Because the fastest axons regenerate at a rate of 1–3 mm/d, delays of days and weeks must occur before many axons enter the distal nerve stumps or as they propagate within it. The former possibility was suggested by the drawings of Ramon y Cajal (1928) of the tortuous pathways taken by growth cones crossing from proximal to distal nerve stumps. Characteristically, axonal sprouts emerge from the first node of Ranvier proximal to an injury with many axon collaterals (5–20) entering the distal nerve stump (Morris et al., 1972; Mackinnon et al., 1991). Nonetheless, sprouts may bud from even more proximal nodes (Mackinnon et al., 1991) that could have the effect of staggering regeneration. In addition, it is possible that the outgrowth of many daughter axon collaterals from the parent axon slows axonal regeneration. Perhaps axons with multiple sprouts grow slowly until enough sprouts are pruned to allow routing of most structural materials to the dominant sprout that, thereafter, regenerates more rapidly. It is conceivable that axon collaterals from a motoneuron regenerated into both muscle and cutaneous nerve branches but that, at the time of backlabeling at 2 weeks and a distance of 25 mm from the site of entry of the regenerating axons into muscle or cutaneous pathways, most of the inappropriate collaterals were removed or pruned so rapidly that they were not detected in the wrong pathways as double-labeled motoneurons or as motoneurons with axons in the sensory branch.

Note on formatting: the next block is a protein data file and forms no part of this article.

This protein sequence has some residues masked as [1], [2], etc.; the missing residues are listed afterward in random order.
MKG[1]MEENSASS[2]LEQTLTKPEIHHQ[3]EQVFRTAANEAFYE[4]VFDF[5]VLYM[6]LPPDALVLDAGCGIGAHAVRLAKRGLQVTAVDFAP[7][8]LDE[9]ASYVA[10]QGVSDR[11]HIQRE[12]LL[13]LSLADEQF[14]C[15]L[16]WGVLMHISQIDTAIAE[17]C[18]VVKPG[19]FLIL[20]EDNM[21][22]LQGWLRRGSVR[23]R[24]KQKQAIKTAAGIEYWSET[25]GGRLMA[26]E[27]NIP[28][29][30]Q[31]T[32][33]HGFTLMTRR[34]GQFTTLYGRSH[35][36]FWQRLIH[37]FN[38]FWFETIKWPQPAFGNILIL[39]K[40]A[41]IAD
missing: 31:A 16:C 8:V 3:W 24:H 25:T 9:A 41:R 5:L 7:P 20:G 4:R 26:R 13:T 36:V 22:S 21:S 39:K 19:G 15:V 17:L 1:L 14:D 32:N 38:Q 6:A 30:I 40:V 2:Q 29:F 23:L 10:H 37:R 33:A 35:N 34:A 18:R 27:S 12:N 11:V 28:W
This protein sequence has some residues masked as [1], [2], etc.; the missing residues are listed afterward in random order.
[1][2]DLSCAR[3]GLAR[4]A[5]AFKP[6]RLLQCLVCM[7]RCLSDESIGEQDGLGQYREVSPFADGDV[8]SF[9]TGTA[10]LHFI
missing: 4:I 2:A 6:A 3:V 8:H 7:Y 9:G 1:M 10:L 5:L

Electrical stimulation and accelerated axonal regeneration
Electrical stimulation dramatically accelerated axonal regeneration. Electrical stimulation, applied immediately after surgical repair of the cut femoral nerve, promoted the regeneration of all motor axons over a 25 mm distance from the surgical site in 3 weeks. The regenerating axons required 8–10 weeks to reach this level without stimulation (Fig. 3 b,c). This finding substantiates the conclusions that electrical stimulation can accelerate axonal regeneration that were drawn from experiments that detected slightly earlier and larger electromyographic signals and accelerated recovery of force in reinnervated rabbit soleus muscles after crush injury (Nix and Kopf, 1983). The acceleration of axonal regeneration is much more dramatic in our study, probably because (1) the nerve section injury prolonged the period of axonal outgrowth from the proximal nerve stump more than did the crush injury and (2) there are substantial delays associated with the reformation of nerve–muscle connections that are avoided by determining the number of motoneurons that regenerated into the distal nerve stump.